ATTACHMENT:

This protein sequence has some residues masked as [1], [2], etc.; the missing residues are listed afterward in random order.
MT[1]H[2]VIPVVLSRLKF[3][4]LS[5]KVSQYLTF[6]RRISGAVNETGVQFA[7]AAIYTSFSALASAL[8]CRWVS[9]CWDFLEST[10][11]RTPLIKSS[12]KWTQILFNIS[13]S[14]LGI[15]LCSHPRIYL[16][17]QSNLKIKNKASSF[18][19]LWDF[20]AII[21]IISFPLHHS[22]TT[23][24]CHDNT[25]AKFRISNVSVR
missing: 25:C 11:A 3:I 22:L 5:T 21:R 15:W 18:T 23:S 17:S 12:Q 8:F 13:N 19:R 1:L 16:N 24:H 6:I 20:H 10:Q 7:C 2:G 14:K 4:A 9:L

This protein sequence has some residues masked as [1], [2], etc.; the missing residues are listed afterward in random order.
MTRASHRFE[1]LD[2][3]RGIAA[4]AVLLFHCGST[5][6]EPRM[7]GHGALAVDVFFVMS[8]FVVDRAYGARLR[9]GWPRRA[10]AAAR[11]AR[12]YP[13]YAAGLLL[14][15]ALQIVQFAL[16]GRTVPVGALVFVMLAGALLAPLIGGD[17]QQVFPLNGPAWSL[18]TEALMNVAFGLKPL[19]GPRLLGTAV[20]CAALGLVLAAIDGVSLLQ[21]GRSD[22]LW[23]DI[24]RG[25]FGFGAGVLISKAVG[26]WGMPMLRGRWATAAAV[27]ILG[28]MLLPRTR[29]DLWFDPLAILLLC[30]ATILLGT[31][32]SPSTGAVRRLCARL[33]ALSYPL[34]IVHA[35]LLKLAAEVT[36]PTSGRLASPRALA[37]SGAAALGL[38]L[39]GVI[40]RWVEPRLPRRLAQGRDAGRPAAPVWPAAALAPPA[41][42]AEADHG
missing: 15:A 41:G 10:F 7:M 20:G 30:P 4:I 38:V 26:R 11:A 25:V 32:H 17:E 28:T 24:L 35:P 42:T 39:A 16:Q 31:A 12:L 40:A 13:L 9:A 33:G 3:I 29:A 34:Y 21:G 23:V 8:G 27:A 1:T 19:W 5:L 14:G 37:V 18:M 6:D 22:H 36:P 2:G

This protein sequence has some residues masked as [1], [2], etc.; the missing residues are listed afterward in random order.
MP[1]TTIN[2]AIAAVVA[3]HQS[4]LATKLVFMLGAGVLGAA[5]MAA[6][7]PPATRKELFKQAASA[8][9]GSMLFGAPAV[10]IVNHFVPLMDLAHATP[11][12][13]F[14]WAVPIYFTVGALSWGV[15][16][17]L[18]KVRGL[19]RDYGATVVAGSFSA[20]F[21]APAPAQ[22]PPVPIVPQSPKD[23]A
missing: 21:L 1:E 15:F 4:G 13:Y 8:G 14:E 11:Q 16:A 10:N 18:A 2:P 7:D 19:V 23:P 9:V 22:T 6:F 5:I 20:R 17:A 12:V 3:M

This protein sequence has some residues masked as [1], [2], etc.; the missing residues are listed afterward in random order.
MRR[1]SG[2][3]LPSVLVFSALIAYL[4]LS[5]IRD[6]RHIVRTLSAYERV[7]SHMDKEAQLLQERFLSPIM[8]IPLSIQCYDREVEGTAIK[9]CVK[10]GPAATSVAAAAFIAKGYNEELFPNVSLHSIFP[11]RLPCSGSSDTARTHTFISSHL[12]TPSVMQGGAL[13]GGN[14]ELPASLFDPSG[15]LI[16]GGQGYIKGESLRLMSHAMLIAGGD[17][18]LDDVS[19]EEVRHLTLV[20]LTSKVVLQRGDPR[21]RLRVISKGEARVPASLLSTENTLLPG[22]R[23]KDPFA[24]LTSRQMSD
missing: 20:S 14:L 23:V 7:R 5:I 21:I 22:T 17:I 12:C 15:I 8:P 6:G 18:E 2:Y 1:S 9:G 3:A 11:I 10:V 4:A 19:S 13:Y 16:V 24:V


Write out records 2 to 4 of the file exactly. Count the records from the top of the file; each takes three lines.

This protein sequence has some residues masked as [1], [2], etc.; the missing residues are listed afterward in random order.
MTRASHRFE[1]LD[2][3]RGIAA[4]AVLLFHCGST[5][6]EPRM[7]GHGALAVDVFFVMS[8]FVVDRAYGARLR[9]GWPRRA[10]AAAR[11]AR[12]YP[13]YAAGLLL[14][15]ALQIVQFAL[16]GRTVPVGALVFVMLAGALLAPLIGGD[17]QQVFPLNGPAWSL[18]TEALMNVAFGLKPL[19]GPRLLGTAV[20]CAALGLVLAAIDGVSLLQ[21]GRSD[22]LW[23]DI[24]RG[25]FGFGAGVLISKAVG[26]WGMPMLRGRWATAAAV[27]ILG[28]MLLPRTR[29]DLWFDPLAILLLC[30]ATILLGT[31][32]SPSTGAVRRLCARL[33]ALSYPL[34]IVHA[35]LLKLAAEVT[36]PTSGRLASPRALA[37]SGAAALGL[38]L[39]GVI[40]RWVEPRLPRRLAQGRDAGRPAAPVWPAAALAPPA[41][42]AEADHG
missing: 15:A 41:G 10:F 7:M 20:G 30:P 4:I 38:V 26:R 11:A 25:V 32:H 17:E 28:T 24:L 35:P 42:T 39:A 16:Q 31:A 12:L 40:A 13:L 9:A 33:G 3:I 29:A 34:Y 21:G 23:V 8:G 27:A 1:T 19:W 5:L 14:G 37:V 18:M 6:D 22:H 36:P 2:G

This protein sequence has some residues masked as [1], [2], etc.; the missing residues are listed afterward in random order.
MP[1]TTIN[2]AIAAVVA[3]HQS[4]LATKLVFMLGAGVLGAA[5]MAA[6][7]PPATRKELFKQAASA[8][9]GSMLFGAPAV[10]IVNHFVPLMDLAHATP[11][12][13]F[14]WAVPIYFTVGALSWGV[15][16][17]L[18]KVRGL[19]RDYGATVVAGSFSA[20]F[21]APAPAQ[22]PPVPIVPQSPKD[23]A
missing: 21:L 1:E 15:F 4:G 13:Y 8:G 14:E 11:Q 16:A 10:N 18:A 2:P 7:D 19:V 23:P 9:V 22:T 6:F 5:I 20:R 17:A 12:V 3:M

This protein sequence has some residues masked as [1], [2], etc.; the missing residues are listed afterward in random order.
MRR[1]SG[2][3]LPSVLVFSALIAYL[4]LS[5]IRD[6]RHIVRTLSAYERV[7]SHMDKEAQLLQERFLSPIM[8]IPLSIQCYDREVEGTAIK[9]CVK[10]GPAATSVAAAAFIAKGYNEELFPNVSLHSIFP[11]RLPCSGSSDTARTHTFISSHL[12]TPSVMQGGAL[13]GGN[14]ELPASLFDPSG[15]LI[16]GGQGYIKGESLRLMSHAMLIAGGD[17][18]LDDVS[19]EEVRHLTLV[20]LTSKVVLQRGDPR[21]RLRVISKGEARVPASLLSTENTLLPG[22]R[23]KDPFA[24]LTSRQMSD
missing: 20:S 14:L 23:V 7:R 5:I 21:I 22:T 17:I 12:C 15:I 8:P 6:G 18:E 2:Y 1:S 9:G 3:A 11:I 10:V 4:A 19:S 13:Y 16:V 24:V